The next thing to think about is exactly what content you’re going to have in your emails – specifically the copy. When translating from English to many other language s, you’ll find the amount of characters required in languages such as Spanish far surpass the requirement for the English language. This means you’ll need to keep an eye on the length of your subject lines and pre-headers, as well as the overall design and content length of your emails.
This also applies to CTAs. A call to action like ‘find an outlet store’ is short enough in English but in Spanish this becomes ‘Buscar una tienda outlet.’ Of course, you can always go down the route of using different copy for different languages.
You may also find you run into problems with character encoding. If you try and put an e acute (é) into HTML, it will often throw an error at you. There are a number of ways to get around this. Firstly, make sure you’re using UTF-8 character encoding where possible, and also make sure you’re using the correct codes for special characters.
Time zones are also something to bear in mind when sending worldwide emails. Just as working days in China won’t be the same as working days in the UK for obvious reasons, even countries in the EU can be a problem. Consider the Spanish working day, there’s usually a siesta break in the afternoon, so it’s always useful to consider this sort of information. Asking a native usually helps!
It’s also important to understand the legal side of sending. Laws around data and when you can and can’t send to customers vary in different countries . For example, in the US there’s the CAN-SPAM Act which will provide you with guidelines on when you can and can’t send. In Canada there’s the CASL, which is more strict on opt-in consent than other countries. The EU deals primarily with only emailing subscribers with which you hold an existing business relationship. Australia has a Spam Act, and China is definitely one to watch as it’s incredibly strict – especially when it comes to subject lines. It’s definitely worth looking into the laws of anywhere you’re planning on sending to before you do.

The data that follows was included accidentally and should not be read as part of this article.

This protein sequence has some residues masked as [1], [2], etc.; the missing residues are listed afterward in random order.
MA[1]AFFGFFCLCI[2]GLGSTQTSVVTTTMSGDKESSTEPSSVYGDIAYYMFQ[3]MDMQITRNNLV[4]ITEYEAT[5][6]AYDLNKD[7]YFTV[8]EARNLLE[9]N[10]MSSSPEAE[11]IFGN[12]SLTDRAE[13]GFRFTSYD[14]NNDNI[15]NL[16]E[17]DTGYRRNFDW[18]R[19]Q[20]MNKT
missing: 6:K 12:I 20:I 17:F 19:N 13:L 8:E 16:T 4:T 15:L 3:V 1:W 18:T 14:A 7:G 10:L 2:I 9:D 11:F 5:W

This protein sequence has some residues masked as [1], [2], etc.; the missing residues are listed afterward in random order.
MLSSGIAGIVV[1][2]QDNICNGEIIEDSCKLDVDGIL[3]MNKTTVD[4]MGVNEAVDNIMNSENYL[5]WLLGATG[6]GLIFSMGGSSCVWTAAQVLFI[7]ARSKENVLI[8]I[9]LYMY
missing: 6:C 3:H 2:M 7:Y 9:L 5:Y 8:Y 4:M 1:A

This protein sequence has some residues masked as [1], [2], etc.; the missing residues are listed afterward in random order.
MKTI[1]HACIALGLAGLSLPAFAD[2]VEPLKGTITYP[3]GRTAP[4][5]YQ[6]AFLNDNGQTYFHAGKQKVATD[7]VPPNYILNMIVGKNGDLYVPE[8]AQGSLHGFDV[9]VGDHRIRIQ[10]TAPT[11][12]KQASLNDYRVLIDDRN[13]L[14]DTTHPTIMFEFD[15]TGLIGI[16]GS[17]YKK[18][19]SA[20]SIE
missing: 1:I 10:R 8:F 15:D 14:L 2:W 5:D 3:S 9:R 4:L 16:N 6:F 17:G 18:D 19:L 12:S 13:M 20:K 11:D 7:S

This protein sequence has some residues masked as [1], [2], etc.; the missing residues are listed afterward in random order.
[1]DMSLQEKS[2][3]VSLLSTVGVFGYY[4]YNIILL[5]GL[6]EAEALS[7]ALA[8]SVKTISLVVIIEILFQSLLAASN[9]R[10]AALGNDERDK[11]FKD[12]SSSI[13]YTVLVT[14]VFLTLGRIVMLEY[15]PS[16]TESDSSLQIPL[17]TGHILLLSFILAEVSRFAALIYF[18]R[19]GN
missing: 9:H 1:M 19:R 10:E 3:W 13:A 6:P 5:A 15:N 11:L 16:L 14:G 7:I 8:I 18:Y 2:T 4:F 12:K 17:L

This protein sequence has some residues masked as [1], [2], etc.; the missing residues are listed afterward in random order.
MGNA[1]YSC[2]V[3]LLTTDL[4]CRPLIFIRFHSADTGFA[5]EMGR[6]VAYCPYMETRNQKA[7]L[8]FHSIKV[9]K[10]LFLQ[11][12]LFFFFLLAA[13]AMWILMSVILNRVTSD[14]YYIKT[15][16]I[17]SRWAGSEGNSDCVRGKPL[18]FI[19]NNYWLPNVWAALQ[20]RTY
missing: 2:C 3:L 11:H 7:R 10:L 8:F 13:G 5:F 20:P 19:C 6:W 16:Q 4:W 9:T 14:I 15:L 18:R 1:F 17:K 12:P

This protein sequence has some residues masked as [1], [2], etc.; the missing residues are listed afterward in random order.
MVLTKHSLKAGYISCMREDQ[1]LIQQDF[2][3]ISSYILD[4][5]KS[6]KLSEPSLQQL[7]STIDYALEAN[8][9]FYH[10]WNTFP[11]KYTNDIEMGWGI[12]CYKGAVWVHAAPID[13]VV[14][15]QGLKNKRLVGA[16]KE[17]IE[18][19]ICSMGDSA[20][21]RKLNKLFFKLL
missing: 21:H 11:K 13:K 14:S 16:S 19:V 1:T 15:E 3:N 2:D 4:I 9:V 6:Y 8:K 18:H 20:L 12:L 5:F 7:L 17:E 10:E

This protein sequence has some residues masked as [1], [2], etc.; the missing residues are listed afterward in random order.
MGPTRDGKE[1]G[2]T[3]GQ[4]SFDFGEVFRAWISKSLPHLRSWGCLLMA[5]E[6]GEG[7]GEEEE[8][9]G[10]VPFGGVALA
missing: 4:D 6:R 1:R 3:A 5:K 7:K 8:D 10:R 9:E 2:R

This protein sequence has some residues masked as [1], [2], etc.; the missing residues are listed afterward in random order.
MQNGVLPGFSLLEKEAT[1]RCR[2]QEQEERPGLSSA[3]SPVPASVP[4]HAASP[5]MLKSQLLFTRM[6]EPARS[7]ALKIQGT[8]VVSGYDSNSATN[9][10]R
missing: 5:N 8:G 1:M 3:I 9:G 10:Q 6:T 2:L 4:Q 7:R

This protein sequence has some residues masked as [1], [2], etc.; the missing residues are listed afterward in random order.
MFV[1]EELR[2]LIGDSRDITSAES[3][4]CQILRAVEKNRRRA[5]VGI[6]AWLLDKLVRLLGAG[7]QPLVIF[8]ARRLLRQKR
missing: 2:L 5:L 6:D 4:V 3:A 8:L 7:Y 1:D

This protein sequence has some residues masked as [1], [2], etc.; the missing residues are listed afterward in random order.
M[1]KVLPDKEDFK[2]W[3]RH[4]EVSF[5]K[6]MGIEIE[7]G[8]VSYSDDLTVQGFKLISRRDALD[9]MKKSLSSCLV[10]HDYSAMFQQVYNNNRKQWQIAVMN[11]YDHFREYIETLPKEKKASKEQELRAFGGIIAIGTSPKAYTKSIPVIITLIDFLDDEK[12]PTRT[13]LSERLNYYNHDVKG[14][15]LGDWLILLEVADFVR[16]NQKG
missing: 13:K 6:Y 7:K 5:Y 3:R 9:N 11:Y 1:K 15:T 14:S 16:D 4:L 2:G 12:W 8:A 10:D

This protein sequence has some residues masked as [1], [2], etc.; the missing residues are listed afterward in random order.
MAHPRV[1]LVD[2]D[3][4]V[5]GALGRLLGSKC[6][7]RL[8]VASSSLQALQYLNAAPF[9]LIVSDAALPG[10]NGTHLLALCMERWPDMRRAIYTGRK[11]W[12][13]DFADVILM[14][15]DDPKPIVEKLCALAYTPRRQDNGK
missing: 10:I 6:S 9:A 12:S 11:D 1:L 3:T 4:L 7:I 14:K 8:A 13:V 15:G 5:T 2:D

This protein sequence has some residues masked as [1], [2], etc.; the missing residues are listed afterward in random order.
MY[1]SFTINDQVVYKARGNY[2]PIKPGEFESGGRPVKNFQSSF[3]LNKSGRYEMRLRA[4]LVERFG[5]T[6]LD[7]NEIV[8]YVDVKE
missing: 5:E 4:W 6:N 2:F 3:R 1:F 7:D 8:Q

Finally, if you’re going to attempt any sort of email marketing strategy involving localisation, I implore you to make sure it runs through the rest of your marketing. For example, there’s nothing more frustrating than receiving an email in your native language, then clicking through to find a landing page that’s only in English.
Overall, localising your emails can be of great value to both you and your customers. Even just taking steps towards localising your emails can help you build richer data on your customers. This is a win-win situation for everyone. Customers will receive more targeted and relevant emails and this should, in turn, boost your results. So, if you’re going to attempt localisation in your emails remember to be legal, content clever, have a great translator, and be really consistent with the overall customer journey. Ciao!